Q & A: American Poetry
Q & A American Poetry: Carolyn Kizer
Are there essential ways in which you consider yourself an American poet?
Yes. Nationality. Scenery. Vocabulary.
When you consider your own "tradition," do you think primarily of American poets?
No. I'm more apt to think of Cavafy, Celan, Clare– the innovators, and revolutionaries.
Which historic poets do you consider most responsible for generating distinctly American poetics?
Whitman, Dickinson, W.C. Williams, Neruda
What import does regional poetry occupy in your sense of American poetry?
What significance does popular culture possess in your sense of American poetry?
If it doesn't limit the lifetime of a poem by being faddy or ephemeral.
Are you interested in poetry written in America but not in English?
Depends on who wrote it.
Are you more likely to read a contemporary non-American poet who writes in English or a contemporary non-American poet translated into English?
Translated, with exceptions like Ondaatje.
Do other aspects of your life (for instance, gender, sexual preference, ethnicity) figure more prominently than nationality in your self-identity as a poet?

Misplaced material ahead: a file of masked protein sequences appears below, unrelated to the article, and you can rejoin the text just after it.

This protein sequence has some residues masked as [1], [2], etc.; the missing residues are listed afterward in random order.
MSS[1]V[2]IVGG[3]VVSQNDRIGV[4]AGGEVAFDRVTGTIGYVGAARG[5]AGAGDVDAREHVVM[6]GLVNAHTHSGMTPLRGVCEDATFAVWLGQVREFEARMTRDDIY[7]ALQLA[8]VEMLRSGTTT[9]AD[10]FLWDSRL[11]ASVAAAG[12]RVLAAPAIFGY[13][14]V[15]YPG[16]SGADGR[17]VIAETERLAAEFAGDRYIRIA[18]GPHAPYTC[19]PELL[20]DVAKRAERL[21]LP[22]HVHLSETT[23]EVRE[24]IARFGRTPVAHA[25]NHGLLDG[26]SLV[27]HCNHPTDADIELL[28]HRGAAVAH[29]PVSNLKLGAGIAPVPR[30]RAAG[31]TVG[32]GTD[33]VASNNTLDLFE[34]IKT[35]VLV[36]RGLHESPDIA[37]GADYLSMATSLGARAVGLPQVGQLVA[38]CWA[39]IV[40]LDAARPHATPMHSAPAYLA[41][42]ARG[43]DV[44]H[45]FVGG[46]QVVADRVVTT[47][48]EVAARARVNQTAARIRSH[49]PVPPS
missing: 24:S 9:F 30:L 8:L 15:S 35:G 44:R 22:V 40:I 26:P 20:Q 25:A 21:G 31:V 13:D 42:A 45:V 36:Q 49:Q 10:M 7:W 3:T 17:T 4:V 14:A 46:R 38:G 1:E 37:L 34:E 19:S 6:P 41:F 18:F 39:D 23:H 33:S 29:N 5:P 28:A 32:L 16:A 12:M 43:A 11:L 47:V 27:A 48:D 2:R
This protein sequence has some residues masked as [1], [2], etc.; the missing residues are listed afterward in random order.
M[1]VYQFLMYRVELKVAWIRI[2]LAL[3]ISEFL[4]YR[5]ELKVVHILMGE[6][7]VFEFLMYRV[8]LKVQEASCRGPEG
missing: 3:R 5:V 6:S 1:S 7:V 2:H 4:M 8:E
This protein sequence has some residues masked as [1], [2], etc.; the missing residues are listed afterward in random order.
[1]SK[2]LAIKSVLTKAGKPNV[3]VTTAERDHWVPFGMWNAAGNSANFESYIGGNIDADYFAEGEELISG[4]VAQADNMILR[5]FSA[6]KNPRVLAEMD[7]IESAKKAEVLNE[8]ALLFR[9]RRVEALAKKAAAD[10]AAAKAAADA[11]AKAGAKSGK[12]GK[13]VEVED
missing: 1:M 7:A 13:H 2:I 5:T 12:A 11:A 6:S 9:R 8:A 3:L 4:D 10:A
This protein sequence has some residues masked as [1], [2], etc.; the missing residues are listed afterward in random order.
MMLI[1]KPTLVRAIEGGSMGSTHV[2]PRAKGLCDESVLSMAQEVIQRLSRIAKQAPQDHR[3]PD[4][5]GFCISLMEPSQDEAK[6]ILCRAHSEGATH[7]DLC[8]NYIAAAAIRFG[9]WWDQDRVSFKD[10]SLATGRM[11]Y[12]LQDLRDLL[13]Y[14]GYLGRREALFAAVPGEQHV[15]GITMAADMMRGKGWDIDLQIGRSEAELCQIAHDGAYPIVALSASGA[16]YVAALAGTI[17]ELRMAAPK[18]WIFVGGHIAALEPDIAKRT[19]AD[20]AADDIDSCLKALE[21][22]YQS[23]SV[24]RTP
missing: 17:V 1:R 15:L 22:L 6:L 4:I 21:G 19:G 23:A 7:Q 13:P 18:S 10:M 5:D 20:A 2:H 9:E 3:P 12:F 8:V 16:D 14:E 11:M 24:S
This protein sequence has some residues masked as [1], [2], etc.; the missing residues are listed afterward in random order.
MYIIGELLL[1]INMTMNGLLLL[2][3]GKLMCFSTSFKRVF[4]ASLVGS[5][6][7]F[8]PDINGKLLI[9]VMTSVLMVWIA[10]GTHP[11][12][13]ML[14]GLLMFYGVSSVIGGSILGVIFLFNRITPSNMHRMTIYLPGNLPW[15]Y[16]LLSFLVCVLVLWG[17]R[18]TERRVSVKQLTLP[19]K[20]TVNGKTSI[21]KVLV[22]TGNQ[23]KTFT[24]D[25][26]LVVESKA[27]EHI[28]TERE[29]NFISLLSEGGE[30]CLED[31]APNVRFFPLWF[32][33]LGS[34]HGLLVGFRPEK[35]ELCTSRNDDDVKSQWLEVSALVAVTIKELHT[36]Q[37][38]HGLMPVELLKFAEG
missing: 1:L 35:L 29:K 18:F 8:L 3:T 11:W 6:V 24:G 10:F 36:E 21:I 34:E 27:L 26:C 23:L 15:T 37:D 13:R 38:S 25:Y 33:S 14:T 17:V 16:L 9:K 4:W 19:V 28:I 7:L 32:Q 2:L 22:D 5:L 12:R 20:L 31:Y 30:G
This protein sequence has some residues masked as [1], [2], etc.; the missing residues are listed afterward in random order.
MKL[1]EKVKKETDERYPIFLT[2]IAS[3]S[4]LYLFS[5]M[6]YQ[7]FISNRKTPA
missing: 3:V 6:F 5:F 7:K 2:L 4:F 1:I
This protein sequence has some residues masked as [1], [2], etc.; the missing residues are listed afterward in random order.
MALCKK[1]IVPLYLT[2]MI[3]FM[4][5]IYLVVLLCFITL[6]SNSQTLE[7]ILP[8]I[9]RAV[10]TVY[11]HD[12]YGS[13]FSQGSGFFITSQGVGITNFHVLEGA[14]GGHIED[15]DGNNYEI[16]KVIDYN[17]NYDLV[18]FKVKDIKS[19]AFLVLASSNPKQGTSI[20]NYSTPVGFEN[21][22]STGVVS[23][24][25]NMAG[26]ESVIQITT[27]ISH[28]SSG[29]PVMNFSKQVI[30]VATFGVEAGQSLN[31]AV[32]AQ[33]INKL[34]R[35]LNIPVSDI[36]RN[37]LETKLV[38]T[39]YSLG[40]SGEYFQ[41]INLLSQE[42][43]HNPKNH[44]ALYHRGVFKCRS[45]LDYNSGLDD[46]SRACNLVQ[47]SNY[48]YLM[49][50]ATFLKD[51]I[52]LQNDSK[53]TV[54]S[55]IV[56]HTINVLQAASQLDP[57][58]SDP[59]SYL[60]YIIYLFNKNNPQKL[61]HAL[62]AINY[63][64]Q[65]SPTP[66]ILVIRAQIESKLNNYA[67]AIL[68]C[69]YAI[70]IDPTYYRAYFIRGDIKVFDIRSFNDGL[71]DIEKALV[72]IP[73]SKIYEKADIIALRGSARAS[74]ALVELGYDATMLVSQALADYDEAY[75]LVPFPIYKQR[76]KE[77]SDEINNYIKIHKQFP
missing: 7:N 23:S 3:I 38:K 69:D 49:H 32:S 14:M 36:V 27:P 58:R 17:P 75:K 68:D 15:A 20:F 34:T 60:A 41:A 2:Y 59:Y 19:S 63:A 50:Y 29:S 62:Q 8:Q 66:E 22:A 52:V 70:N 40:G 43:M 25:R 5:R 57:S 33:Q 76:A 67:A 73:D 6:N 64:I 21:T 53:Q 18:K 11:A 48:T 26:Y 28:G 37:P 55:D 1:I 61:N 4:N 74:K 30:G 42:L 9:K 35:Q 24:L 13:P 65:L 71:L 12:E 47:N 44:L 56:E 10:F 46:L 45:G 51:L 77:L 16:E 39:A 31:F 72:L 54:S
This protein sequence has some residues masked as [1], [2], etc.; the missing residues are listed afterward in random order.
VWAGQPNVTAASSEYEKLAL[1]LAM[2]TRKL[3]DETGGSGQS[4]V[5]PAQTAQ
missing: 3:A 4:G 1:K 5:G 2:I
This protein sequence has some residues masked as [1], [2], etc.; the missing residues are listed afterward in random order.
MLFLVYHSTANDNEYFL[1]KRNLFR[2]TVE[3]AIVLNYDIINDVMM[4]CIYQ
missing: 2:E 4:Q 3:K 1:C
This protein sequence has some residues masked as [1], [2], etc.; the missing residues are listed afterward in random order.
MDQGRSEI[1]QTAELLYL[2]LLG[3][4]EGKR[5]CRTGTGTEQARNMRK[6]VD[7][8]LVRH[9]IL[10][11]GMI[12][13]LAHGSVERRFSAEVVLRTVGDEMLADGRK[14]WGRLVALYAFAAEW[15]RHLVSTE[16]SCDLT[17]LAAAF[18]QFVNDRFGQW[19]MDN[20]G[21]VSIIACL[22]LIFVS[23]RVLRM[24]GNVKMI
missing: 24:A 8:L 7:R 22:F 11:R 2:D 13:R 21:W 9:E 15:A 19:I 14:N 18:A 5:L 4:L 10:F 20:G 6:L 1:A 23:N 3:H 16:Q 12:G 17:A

Yes. Morality. Feminism. Ecology.
Do you believe you could readily distinguish a poem by an American poet from a poem by other poets writing in English?
I think I could "distinguish" a poem by an Englishman or woman, English educated.
What do you see as the consequences of "political correctness" for American poetry?
No consequences. Poetry isn't consequential in this society. We are too marginal to be hounded by McCarthyites or fundamentalists.
What are your predictions for American poetry in the next century?
I have no idea.